Im Thinking of Getting Perlane After Jaw Surgery?
- Asked by stephanie2176 in miami
- 7 months ago
I'm going on a year may 4th after having upper and lower jaw surgery and genioplasy. My face has gotten thin and long and im resembling an alien now. I'm thinking of getting perlane to fill in the hollows of my face such as under my eyes, under my cheek bones (which are fully pronounced). My jowl and my temples oh yea and under my lips, the chin. Does this sound like a good idea. I have pictures on my profile of how I was during my recovery which my face was full and now, the gaunt look.
Perlane After Jaw Surgery
Perlane is a great cheek filler and if you don’t like it, it can be dissolved. Restylane or Belotero is a better option for the lower lid/tear trough area, though.
Web reference: http://www.gbkderm.com/procedures/injectables/restylane
An in-person exam would really be necessary to provide you with advice. In general, facial fillers can yield a fantastic result when injected properly by a trained specialist. Each physician has a preference as to the filler they like to use for specific areas. For under the eyes, I would recommend Restylane. Perlane or Radiesse are great options for the nasolabial folds, and Radiesse works nicely for the temples. From here, I would recommend a consult with a board certified specialist in your area. A plastic surgeon, facial plastic surgeon, or dermatologist are all great choices. I hope this helps, and I wish you the best of luck.
Web reference: http://www.spaldingplasticsurgery.com
Fillers after jaw surgery
Fillers are a great option to add volume back to the face after it has been lost. There are a number of fillers available, and each one has its strengths and weaknesses. The best injectors understand this, and they know which fillers produce the best results in which areas of the face. Perlane is a great filler for certain things, but for others I would not use it as a first line choice; I would select something else which would do a better job for the purpose. For example, I love to use Perlane under the eyes in the inner half, or the "tear trough," but for the cheeks, or chin, or temples I would use something else like Sculptra or Radiesse. The best advice that I can give you is to find a very well qualified and experienced injector, perhaps one from the link I have added below, and have a personal consultation to review your individual goals and what it would take to accomplish them. If you really wanted to maximize your options, you could also consider fat grafting to some of those areas of your face, and in that case, be sure to select a physician who has experience with that too so that can be presented as an option and you can hear the pros and cons of that as well. Good luck.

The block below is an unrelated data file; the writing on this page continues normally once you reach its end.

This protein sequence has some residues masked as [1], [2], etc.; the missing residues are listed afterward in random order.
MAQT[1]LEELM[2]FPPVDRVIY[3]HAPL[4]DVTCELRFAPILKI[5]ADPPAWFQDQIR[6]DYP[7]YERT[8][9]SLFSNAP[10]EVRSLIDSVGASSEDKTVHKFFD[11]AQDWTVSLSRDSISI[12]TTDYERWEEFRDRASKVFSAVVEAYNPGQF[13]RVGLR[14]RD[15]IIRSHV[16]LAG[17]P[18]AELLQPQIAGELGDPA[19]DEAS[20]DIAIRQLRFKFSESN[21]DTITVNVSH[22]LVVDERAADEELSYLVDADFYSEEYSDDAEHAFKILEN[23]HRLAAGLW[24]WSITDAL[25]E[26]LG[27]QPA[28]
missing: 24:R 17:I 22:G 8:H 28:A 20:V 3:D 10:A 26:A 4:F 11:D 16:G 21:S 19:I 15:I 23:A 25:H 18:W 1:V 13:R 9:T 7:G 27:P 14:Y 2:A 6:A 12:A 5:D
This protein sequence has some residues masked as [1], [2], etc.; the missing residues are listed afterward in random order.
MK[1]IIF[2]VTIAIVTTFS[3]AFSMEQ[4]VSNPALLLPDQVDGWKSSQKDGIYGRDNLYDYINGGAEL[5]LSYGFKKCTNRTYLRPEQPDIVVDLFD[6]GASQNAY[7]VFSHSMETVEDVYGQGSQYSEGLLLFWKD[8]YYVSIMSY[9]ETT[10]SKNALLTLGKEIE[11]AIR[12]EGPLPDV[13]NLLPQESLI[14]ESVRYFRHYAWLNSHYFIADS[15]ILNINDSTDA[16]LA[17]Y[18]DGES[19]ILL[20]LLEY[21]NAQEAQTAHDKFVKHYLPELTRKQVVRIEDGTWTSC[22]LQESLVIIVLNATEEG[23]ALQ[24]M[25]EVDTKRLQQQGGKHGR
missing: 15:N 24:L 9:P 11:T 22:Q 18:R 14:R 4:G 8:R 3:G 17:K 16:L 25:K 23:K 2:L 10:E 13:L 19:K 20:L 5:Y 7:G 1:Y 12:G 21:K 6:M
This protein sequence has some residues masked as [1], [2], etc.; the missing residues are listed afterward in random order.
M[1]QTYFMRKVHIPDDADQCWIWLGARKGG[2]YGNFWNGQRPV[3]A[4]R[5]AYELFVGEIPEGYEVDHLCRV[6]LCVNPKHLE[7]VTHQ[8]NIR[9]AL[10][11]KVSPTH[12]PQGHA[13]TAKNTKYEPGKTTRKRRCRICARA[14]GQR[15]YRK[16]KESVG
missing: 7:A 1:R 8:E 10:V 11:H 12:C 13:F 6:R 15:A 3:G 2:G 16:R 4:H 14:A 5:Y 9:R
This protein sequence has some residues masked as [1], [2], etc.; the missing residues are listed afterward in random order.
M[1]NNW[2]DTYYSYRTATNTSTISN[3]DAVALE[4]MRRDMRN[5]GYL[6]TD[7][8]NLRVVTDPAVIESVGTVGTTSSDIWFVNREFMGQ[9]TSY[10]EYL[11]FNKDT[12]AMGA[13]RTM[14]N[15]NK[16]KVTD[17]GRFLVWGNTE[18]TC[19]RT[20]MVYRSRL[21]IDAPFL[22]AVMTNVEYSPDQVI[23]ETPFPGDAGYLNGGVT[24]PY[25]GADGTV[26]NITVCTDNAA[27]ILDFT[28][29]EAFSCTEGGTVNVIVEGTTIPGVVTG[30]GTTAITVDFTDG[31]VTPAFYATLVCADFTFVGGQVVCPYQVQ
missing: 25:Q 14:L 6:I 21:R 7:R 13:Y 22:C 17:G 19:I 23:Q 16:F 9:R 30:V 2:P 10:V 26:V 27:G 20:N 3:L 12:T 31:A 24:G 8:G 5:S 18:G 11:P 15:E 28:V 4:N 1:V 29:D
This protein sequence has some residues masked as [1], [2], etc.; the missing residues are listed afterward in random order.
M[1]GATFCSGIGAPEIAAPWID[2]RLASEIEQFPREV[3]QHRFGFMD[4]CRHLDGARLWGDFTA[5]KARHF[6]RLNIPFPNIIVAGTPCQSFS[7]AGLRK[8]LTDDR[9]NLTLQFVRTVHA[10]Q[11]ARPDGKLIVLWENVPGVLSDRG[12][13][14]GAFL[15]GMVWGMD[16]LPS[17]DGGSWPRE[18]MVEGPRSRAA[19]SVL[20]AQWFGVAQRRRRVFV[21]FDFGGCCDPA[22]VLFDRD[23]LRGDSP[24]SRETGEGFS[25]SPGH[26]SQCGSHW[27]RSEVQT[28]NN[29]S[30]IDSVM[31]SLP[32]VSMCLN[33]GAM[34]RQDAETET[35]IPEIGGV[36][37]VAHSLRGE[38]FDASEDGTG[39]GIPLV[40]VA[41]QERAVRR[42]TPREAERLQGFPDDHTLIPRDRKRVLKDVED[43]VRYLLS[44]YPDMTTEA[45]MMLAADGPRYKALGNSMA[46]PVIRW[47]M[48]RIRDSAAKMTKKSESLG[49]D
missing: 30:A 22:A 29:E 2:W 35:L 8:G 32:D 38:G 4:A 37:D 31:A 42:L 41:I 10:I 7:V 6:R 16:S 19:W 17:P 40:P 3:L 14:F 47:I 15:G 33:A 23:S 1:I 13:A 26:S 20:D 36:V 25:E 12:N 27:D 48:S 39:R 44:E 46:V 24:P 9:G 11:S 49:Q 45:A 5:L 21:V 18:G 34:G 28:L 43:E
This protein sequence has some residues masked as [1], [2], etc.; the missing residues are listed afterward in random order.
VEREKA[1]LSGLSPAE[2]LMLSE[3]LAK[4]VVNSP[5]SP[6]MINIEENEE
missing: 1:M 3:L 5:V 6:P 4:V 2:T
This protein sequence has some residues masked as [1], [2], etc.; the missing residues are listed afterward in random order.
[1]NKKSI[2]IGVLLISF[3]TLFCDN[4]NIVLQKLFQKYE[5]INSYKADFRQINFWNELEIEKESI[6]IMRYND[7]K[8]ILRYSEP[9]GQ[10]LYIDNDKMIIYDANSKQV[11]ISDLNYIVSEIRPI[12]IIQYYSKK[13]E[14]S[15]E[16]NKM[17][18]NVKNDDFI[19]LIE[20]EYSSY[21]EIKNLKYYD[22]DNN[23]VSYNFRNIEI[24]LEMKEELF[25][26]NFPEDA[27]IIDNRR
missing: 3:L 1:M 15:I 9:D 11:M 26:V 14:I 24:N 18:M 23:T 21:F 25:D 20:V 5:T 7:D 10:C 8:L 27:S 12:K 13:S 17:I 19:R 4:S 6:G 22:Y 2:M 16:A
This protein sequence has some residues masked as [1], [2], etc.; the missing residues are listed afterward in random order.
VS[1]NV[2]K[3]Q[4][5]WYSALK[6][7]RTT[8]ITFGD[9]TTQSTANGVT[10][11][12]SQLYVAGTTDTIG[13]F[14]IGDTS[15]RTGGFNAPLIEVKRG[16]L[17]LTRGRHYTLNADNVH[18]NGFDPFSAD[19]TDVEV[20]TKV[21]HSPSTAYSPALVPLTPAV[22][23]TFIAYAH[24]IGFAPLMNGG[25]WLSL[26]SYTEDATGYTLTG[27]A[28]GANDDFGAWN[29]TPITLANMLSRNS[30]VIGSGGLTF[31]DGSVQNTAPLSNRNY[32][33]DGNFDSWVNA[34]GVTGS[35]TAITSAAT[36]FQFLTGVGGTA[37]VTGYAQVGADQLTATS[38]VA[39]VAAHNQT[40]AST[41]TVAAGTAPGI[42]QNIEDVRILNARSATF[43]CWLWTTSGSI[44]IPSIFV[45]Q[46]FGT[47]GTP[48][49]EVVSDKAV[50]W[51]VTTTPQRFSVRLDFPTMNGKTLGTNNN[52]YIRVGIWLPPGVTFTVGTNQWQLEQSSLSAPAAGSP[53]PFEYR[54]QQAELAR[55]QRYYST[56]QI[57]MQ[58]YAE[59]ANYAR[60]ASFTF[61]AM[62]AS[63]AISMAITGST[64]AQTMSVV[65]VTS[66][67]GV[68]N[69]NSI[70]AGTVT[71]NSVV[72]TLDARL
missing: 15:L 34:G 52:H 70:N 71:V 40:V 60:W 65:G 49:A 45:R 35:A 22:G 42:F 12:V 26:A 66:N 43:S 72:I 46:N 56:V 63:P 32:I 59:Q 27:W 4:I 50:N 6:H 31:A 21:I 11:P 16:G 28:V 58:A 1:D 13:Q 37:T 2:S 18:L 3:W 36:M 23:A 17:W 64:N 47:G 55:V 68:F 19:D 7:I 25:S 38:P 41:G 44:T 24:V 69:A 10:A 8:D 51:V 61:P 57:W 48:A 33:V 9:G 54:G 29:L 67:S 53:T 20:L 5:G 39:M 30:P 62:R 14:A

Web reference: http://www.expertinjector.com
Filler choices for face...
For the hollows under your eyes you should only consider Restylane. For overall facial volumizing I would recommend you to consider Sculptra. For instant gratification, Perlane is a good option in certain areas. Please consult with an experienced provider.
Dr. Grant Stevens Marina Plastic Surgery Associates Marina del Rey, CA
Web reference: http://www.marinaplasticsurgery.com/services/
Perlane and fullness
I would suggest meeting with a well-trained and reputable provider to discuss all of the options, pertinent to your specific facial aesthetic needs. Sometimes one or more dermal fillers and/or treatments are your best options. Having a conversation with the right injector will help guide you in the right direction.
Perlane after jaw surgery
Perlane is a thicker HA filler, so it works to fill larger or deeper areas. It would be best for you to see a board-certified injector in person for an evaluation. You have a number of areas you want to fill, so you are going to need several syringes, and you may be more in need of a few different types of fillers, Perlane, Juvederm, and/or Restylane.
These answers are for educational purposes and should not be relied upon as a substitute for medical advice you may receive from your physician. If you have a medical emergency, please call 911. These answers do not constitute or initiate a patient/doctor relationship.